The Hudson County Board of Chosen Freeholders are expected to vote on the potential renewal of their contract with U.S. Immigration and Customs Enforcement at tomorrow’s meeting, pending the outcome of today’s caucus.
The agenda item calls for “ratifying the authorization of an Intergovernmental Services Agreement with Immigration and Customs Enforcement for the housing of federal prisoners and/or detainees at the Hudson County Correctional Center.”
As long as it stays on the agenda following this afternoon’s session, their vote will come 12 days after a five-hour meeting where the majority of the meeting was spent hearing from anti-ICE activists who adamantly opposed another contract extension.
“The Board hereby authorizes the County Executive, Thomas A. DeGise … or their lawfully appointed designee, to execute any and all documents and take any and all actions necessary to complete and realize the intent and purpose of this Resolution,” the measure says.
The item is still on the agenda heading into Tuesday.
Freeholder Bill O’Dea (D-2) made a motion to move the resolution to their December 10th meeting, but it did not receive a second from any of his eight colleagues.
Furthermore, O’Dea and Al Cifelli (D-9) both intimated during the end of the 25-minute caucus that they would consider supporting and/or introducing a motion to carry the resolution until a date to be determined – whether their next session or a special meeting.
The agreement, which earns the county $120 per detainee, per day and has been on the books in some form since 1996, was not on that meeting’s agenda.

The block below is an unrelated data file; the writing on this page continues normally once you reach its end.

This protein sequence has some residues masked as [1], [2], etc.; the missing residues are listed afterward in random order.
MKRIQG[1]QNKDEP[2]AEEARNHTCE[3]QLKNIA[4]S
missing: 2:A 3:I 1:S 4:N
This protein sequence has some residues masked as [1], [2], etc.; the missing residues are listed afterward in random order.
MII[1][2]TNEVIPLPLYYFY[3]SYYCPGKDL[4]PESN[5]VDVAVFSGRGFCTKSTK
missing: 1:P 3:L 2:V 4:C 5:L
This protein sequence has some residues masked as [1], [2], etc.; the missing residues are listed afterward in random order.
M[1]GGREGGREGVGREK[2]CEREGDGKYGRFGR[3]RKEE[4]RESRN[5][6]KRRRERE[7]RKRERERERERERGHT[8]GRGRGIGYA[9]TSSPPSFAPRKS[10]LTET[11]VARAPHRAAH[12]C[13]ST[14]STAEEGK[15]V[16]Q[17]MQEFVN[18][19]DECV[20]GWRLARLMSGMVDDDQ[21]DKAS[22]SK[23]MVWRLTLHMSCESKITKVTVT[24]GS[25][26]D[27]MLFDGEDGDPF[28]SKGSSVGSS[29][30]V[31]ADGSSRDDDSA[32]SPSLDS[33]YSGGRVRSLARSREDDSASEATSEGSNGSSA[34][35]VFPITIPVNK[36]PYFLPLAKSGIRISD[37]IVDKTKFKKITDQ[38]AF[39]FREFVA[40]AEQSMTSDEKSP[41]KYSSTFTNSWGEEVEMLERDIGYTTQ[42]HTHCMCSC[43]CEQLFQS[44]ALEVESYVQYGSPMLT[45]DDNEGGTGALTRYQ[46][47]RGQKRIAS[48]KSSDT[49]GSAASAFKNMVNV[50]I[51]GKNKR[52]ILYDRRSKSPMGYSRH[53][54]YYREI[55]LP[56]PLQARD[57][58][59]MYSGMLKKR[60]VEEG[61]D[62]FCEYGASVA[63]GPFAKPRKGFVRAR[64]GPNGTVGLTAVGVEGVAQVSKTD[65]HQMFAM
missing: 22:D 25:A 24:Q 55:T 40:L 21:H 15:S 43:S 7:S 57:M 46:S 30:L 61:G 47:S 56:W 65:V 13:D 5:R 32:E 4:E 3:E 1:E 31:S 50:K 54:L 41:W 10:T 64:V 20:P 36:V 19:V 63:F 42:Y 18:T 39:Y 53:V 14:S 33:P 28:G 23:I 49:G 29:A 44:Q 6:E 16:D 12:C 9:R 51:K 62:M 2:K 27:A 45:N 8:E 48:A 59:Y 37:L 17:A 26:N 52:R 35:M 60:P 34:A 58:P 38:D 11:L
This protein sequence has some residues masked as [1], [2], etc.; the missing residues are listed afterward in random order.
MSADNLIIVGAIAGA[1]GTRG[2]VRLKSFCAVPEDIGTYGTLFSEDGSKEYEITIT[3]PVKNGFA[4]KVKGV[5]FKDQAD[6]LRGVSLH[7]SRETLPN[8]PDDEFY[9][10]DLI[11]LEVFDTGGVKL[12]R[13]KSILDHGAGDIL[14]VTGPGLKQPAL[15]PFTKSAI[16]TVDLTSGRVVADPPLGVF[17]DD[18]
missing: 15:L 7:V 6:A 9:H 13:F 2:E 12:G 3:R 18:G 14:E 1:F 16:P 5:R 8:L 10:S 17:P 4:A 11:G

While tomorrow’s meeting starts early, it would be wise not to make dinner plans since groups such as Solidarity Jersey City and the Hudson County Progressive Alliance have been mobilizing their members over the weekend to ensure their voices are heard again.
In late 2018, County Executive Tom DeGise said he planned to “phase out” the ICE deal by the end of 2020, though he told HCV just prior to the presidential election that he’d be open to negotiating with a Joe Biden administration.
To date, four freeholders have publicly expressed their feelings on the contract.
O’Dea and Joel Torres have said they will vote no, as they did in 2018, with O’Dea emphasizing that the contract is no longer as lucrative as it once was, likely only bringing in around $3 to $3.5 million with 79 detainees at the correctional facility.
And although Anthony Romano and Anthony Vainieri, the board chair, haven’t outright said they would support renewing the contract, both have expressed the current agreement is probably the best option to keep detainees close to their families and legal counsel.
Editor’s note: This story was updated with new information following the freeholders’ 4 p.m. caucus meeting.